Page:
HELEN SAVVA, Zsa Zsa Fisher, Denise Zambezi and Steve Letsike during the release of the report at Burgers Park Hotel on transpersons yesterday .     Jacques Naude  African News Agency(ANA)
HELEN SAVVA, Zsa Zsa Fisher, Denise Zambezi and Steve Letsike during the release of the report at Burgers Park Hotel on transpersons yesterday . Jacques Naude African News Agency(ANA)

Transwomen discrimination at Home Affairs

By RUDZANI MATSHILI Time of article published Jun 7, 2019

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Pretoria - More than 80% of transwomen in Gauteng have not applied for a gender-marker change on their identification documents due to lengthy waiting period associated with the process.

This was revealed during the launch of a report on transgender rights, titled Why We Matter, as part of the I Serve Equally Campaign.

The event was held at Burgers Park Hotel yesterday.

The report chronicles the experiences of transgender women with regards to accessing services from the Department of Health, Home Affairs and Education.

At least 54% of respondents came from Joburg, 26% from Tshwane and 20% from Ekurhuleni.

The report revealed that in addition to the waiting period of up to seven years, the transgender people needed to prove they had undergone gender reassignment surgery together with a letter from a specialist who performed the procedure.

However, the study showed that respondents who had applied for gender markers experienced discrimination from Home Affairs.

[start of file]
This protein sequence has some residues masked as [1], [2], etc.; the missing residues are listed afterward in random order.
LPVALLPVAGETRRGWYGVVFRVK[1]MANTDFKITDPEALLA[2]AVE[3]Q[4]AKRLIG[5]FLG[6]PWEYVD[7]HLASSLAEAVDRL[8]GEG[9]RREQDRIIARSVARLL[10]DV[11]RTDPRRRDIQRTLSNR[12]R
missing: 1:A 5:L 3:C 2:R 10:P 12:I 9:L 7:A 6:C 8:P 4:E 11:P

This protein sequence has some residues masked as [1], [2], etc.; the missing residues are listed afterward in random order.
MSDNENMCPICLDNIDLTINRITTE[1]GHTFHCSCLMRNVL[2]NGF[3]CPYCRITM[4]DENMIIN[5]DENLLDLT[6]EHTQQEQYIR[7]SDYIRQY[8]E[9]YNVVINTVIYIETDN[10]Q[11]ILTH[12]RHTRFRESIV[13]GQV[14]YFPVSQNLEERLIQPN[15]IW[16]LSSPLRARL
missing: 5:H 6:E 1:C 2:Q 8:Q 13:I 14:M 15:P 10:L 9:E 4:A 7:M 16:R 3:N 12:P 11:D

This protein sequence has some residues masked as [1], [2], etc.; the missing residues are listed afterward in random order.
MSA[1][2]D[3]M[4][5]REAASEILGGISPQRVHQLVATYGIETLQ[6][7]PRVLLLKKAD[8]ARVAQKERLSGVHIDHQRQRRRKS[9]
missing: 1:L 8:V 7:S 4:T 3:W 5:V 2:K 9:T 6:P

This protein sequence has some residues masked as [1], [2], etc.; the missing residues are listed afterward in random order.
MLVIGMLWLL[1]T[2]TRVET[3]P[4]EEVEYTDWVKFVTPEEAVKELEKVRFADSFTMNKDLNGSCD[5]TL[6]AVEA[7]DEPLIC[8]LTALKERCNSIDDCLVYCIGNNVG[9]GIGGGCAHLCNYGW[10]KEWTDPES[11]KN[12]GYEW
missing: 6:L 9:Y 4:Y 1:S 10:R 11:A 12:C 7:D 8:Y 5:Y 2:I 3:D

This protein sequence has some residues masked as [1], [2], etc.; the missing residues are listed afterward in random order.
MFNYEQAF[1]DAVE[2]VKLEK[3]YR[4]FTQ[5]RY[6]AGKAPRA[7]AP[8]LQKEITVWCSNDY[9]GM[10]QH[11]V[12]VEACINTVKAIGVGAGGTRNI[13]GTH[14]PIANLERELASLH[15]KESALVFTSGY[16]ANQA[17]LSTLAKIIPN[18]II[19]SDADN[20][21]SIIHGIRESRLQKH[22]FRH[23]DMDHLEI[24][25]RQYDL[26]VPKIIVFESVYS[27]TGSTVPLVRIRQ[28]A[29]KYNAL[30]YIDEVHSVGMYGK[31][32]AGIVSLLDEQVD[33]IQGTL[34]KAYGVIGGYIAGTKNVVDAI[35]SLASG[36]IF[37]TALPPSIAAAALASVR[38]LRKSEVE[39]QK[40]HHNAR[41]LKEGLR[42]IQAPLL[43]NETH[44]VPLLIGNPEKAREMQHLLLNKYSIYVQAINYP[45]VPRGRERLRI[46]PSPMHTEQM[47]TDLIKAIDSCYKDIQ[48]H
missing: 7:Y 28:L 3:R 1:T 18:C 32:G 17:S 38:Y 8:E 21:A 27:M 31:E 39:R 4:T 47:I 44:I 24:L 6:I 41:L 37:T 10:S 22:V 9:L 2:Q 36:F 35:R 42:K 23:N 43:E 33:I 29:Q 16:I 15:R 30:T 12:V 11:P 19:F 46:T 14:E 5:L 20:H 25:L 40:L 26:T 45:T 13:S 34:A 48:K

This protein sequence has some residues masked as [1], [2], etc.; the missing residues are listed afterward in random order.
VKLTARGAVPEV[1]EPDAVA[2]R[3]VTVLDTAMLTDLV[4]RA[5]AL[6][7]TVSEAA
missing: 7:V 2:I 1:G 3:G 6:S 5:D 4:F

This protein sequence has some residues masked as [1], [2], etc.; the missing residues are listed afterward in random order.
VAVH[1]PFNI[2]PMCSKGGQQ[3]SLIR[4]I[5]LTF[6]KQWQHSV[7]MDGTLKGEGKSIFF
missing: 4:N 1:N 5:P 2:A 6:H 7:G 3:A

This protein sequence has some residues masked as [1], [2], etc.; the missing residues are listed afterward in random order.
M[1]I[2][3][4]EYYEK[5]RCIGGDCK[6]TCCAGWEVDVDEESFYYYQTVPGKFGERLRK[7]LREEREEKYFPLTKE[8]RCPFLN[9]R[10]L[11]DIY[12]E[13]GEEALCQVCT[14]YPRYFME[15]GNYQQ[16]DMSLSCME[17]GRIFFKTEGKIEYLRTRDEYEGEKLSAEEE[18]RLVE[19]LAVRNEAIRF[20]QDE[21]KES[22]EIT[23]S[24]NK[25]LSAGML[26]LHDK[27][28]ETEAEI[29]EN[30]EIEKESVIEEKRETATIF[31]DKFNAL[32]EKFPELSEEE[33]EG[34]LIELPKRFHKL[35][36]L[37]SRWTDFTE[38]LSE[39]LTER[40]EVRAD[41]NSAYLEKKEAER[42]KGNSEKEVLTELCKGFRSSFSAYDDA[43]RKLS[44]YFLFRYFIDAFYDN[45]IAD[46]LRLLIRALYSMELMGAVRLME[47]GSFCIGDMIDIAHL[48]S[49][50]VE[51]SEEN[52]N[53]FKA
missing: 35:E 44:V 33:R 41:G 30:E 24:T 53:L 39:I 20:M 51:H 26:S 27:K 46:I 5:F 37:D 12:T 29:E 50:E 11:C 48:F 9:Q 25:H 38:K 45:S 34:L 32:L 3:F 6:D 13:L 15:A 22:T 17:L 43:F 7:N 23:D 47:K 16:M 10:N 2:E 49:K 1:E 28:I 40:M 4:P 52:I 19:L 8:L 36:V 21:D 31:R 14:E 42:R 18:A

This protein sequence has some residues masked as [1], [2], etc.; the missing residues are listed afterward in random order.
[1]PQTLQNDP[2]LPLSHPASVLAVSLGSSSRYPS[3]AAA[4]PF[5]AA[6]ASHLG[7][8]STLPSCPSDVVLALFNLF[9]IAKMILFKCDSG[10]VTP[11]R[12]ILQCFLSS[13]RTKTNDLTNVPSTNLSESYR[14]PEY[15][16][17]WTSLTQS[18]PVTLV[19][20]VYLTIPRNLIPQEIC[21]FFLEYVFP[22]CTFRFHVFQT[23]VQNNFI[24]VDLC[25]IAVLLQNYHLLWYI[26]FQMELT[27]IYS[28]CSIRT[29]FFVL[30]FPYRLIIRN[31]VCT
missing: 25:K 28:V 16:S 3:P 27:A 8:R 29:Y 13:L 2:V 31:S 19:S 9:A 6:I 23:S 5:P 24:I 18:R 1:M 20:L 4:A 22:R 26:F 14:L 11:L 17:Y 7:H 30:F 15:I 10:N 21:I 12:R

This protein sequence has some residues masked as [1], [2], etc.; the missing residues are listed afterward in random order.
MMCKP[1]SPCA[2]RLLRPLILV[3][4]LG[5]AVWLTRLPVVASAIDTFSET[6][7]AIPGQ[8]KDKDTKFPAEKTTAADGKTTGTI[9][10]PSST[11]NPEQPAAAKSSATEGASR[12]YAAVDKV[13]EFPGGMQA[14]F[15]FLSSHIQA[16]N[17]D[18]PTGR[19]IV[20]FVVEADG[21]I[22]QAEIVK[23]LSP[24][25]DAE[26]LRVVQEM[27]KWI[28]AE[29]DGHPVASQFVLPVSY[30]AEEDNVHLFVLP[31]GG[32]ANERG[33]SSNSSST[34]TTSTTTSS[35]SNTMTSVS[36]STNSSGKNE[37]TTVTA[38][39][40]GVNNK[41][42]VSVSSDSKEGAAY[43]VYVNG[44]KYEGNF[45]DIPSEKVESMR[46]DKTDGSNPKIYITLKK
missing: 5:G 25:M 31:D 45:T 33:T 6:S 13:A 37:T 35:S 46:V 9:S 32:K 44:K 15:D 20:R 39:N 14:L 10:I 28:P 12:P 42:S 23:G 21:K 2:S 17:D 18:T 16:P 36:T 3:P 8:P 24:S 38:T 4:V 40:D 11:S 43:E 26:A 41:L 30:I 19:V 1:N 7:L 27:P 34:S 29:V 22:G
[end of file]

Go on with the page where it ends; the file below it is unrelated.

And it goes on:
The report further revealed that 57% of the people had been physically assaulted due to their gender identity, while another 57% did not have support from their family members.

It was 38-year-old transwoman Catrecia Chiloane, from Mamelodi, who said it also took years to affirm her gender after surgery.

“I started in 2007 and finished in 2012. For me it was very easy because I started changing my name and then I changed my ID number, which took too long because they had to make sure that I didn’t have a criminal record or wasn’t running away from something,” she said.

Chiloane said she often did not reveal that she was a transgender to avoid discrimination.

While some of her family members learned to live with her decision, some had disowned her, she said.

Director at Access Chapter 2 Steve Letsike said society was not coping with transformation and how diverse people were.

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